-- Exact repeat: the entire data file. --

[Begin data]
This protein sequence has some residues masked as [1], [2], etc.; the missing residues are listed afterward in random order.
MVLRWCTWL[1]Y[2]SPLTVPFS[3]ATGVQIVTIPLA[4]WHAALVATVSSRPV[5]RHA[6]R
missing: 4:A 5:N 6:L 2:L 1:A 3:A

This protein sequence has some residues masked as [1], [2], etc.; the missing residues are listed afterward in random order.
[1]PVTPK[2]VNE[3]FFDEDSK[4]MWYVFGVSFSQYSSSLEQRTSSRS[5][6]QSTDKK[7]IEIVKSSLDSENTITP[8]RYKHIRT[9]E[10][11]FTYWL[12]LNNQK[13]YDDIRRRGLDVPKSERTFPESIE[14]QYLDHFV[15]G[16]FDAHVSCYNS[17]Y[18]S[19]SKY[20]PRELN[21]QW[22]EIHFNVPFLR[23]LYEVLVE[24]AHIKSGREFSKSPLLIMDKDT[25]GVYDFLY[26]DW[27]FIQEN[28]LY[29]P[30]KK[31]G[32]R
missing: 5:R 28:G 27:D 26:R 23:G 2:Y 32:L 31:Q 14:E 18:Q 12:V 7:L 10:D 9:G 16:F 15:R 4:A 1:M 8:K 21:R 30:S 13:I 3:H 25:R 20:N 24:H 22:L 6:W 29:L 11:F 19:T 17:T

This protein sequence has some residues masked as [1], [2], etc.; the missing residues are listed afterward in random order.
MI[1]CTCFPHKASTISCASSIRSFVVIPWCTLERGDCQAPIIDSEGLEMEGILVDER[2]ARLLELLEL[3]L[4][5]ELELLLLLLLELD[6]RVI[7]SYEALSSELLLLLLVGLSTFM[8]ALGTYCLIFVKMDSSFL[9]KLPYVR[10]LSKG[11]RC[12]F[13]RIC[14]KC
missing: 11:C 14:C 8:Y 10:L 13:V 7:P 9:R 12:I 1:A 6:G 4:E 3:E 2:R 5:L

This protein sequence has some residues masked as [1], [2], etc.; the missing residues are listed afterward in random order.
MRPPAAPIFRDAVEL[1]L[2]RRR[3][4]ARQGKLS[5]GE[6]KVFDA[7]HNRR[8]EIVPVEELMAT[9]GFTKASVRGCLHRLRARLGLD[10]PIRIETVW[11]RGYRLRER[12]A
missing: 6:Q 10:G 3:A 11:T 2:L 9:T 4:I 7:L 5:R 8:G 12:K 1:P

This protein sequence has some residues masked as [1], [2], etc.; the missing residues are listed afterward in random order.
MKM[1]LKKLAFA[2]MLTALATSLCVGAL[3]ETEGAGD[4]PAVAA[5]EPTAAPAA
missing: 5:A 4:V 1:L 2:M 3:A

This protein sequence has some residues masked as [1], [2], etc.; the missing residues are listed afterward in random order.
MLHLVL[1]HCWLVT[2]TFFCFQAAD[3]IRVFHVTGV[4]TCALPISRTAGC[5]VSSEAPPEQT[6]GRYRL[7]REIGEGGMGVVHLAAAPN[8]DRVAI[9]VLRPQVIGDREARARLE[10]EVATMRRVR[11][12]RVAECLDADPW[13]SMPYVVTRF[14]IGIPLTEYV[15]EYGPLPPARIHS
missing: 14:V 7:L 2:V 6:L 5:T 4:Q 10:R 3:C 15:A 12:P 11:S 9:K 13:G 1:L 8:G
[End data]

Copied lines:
This protein sequence has some residues masked as [1], [2], etc.; the missing residues are listed afterward in random order.
MVLRWCTWL[1]Y[2]SPLTVPFS[3]ATGVQIVTIPLA[4]WHAALVATVSSRPV[5]RHA[6]R
missing: 4:A 5:N 6:L 2:L 1:A 3:A

This protein sequence has some residues masked as [1], [2], etc.; the missing residues are listed afterward in random order.
[1]PVTPK[2]VNE[3]FFDEDSK[4]MWYVFGVSFSQYSSSLEQRTSSRS[5][6]QSTDKK[7]IEIVKSSLDSENTITP[8]RYKHIRT[9]E[10][11]FTYWL[12]LNNQK[13]YDDIRRRGLDVPKSERTFPESIE[14]QYLDHFV[15]G[16]FDAHVSCYNS[17]Y[18]S[19]SKY[20]PRELN[21]QW[22]EIHFNVPFLR[23]LYEVLVE[24]AHIKSGREFSKSPLLIMDKDT[25]GVYDFLY[26]DW[27]FIQEN[28]LY[29]P[30]KK[31]G[32]R
missing: 5:R 28:G 27:D 26:R 23:G 2:Y 32:L 31:Q 14:E 18:Q 12:V 7:L 10:D 9:G 16:F 15:R 4:A 1:M 8:K 21:R 30:S 13:I 3:H 25:R 20:N 24:H 22:L 6:W 29:L 11:F 19:T 17:T

This protein sequence has some residues masked as [1], [2], etc.; the missing residues are listed afterward in random order.
MI[1]CTCFPHKASTISCASSIRSFVVIPWCTLERGDCQAPIIDSEGLEMEGILVDER[2]ARLLELLEL[3]L[4][5]ELELLLLLLLELD[6]RVI[7]SYEALSSELLLLLLVGLSTFM[8]ALGTYCLIFVKMDSSFL[9]KLPYVR[10]LSKG[11]RC[12]F[13]RIC[14]KC
missing: 11:C 14:C 8:Y 10:L 13:V 7:P 9:R 12:I 1:A 6:G 4:E 3:E 2:R 5:L

This protein sequence has some residues masked as [1], [2], etc.; the missing residues are listed afterward in random order.
MRPPAAPIFRDAVEL[1]L[2]RRR[3][4]ARQGKLS[5]GE[6]KVFDA[7]HNRR[8]EIVPVEELMAT[9]GFTKASVRGCLHRLRARLGLD[10]PIRIETVW[11]RGYRLRER[12]A
missing: 6:Q 10:G 3:A 11:T 2:L 9:T 4:I 7:L 5:R 8:G 12:K 1:P

This protein sequence has some residues masked as [1], [2], etc.; the missing residues are listed afterward in random order.
MKM[1]LKKLAFA[2]MLTALATSLCVGAL[3]ETEGAGD[4]PAVAA[5]EPTAAPAA
missing: 5:A 4:V 1:L 2:M 3:A

This protein sequence has some residues masked as [1], [2], etc.; the missing residues are listed afterward in random order.
MLHLVL[1]HCWLVT[2]TFFCFQAAD[3]IRVFHVTGV[4]TCALPISRTAGC[5]VSSEAPPEQT[6]GRYRL[7]REIGEGGMGVVHLAAAPN[8]DRVAI[9]VLRPQVIGDREARARLE[10]EVATMRRVR[11][12]RVAECLDADPW[13]SMPYVVTRF[14]IGIPLTEYV[15]EYGPLPPARIHS
missing: 14:V 7:L 2:V 6:L 5:T 4:Q 10:R 3:C 15:A 12:P 11:S 9:K 13:G 1:L 8:G